• Breaded veal cutlets
  • Variety of salads (tuna, chicken, potato)
  • Chicken and biscuits

Desserts

  • Variety of pies (apple, pumpkin, huckleberry)
  • Rice pudding
  • Lemon shortcake
  • Chocolate layer cake
  • Fruit cups
  • Applesauce
  • Ice cream

The Fall Of Automat Restaurants

The popularity of automats began to fade away as the rise of fast-food chains began during the 1950s and 1960s in America. Automats were known as the predecessor of drive-thrus and take out dining. Horn and Hardart introduced the idea of making large quantities of delicious foods in a short amount of time and at an affordable price point.

Consumers in the 1950s were looking for faster dining options, where they could grab freshly made meals to go instead of sitting down in a cafeteria. Franchises like McDonald's and Burger King popularized the conveniently portable hamburger meal, causing automats to face tough competition. Automats simply could not keep up with the changing demands of customers. They were now looking for even faster dining options and began opting for hamburger meals they could take with them on the go.

Although fast-food franchises adopted many parts of the Horn and Hardart business model like affordable prices and low labor costs, automats had a fatal flaw in their design since they served meals that required you to sit down to eat them. Automats were considered outdated by the 1960s. In the 1970s, Joseph Horn and Frank Hardart had begun replacing many of their automat locations with Burger King franchises they bought and operated. The last remaining Horn and Hardart automat closed its doors in 1991.

Why Automats Are Coming Back

The COVID-19 pandemic has brought about a rise in contactless service and off-premise dining. During this public health crisis, keeping safe requires social distancing and minimizing interpersonal contact when possible. Many restaurants with traditional dining rooms were forced to close their doors as the pandemic took over, and the food and beverage industry is still recovering from the losses in traffic and sales. Automats are well-equipped for contactless dining, as they don't require a cashier or server to place an order. In fact, you rarely see an employee when dining at an automat.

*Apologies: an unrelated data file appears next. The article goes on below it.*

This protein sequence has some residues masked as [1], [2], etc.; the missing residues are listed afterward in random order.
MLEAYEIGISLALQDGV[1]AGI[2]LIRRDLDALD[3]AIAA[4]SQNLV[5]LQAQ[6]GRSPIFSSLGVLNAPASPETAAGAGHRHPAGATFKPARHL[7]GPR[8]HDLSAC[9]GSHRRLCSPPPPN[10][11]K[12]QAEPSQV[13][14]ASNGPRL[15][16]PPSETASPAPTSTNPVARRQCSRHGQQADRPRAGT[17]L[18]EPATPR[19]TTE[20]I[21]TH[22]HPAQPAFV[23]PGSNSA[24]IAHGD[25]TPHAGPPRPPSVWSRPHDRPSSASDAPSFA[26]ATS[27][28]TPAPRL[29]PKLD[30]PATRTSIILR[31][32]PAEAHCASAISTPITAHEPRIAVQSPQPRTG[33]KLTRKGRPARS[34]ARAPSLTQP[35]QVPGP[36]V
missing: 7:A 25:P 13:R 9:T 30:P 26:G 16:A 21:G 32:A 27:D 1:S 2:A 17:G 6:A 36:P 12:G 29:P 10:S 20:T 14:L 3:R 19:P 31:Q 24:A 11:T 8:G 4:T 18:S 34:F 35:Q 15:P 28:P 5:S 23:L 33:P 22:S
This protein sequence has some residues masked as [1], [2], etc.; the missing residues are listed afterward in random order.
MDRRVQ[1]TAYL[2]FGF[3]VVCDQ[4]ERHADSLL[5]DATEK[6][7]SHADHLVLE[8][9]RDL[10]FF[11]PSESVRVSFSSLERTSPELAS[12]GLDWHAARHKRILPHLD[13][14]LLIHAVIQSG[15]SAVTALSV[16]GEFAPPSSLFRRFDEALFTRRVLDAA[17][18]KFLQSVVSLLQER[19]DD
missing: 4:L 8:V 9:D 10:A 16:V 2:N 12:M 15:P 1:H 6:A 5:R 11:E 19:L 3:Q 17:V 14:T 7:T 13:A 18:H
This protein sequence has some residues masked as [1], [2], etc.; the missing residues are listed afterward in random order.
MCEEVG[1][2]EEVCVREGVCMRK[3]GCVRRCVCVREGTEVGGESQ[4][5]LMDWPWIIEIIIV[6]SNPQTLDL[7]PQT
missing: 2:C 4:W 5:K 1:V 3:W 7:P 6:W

Interestingly enough, automats in Europe gained popularity after the Spanish flu in 1918, when consumers were looking to minimize their contact with people in an effort to reduce the spread of infectious diseases. Fast forward to a century or so later, and the world is currently facing the same concerns. Automats are once again the future of restaurants. They are optimized for contactless service and have begun popping back up in cities like Brooklyn, NY, and Los Angeles, CA with a modern spin.

Automats In The Modern Era

At the start of the 20th century, the automat experience of ordering a hot meal through a machine and having it appear in seconds was a novel idea. In modern times, the automat concept is thriving in the era of off-premise dining. However, automats have gotten a big technological makeover that has aided them in their newfound popularity.

Modern automat restaurants have replaced paper menus with digital ordering systems, coin slots with credit card processing machines, and sit-down dining with carry out and delivery services. They have also refreshed their menus, broken away from classic American comfort food to interesting takes on fusion cuisine or plant-based cooking.

You can easily order and pay from a modern automat using the screen or on your phone and then wait a couple of minutes to receive a text to pick up your order from the glass cubbies. You could sit down in a small dining area to enjoy your meal or take it to go. Automats provide a contactless dining experience, as there is rarely any interaction between customers and workers, but they are always there to answer any questions. Automat concepts are quickly expanding in large cities and college towns, and are projected to grow in popularity as the trend in off-premise dining continues.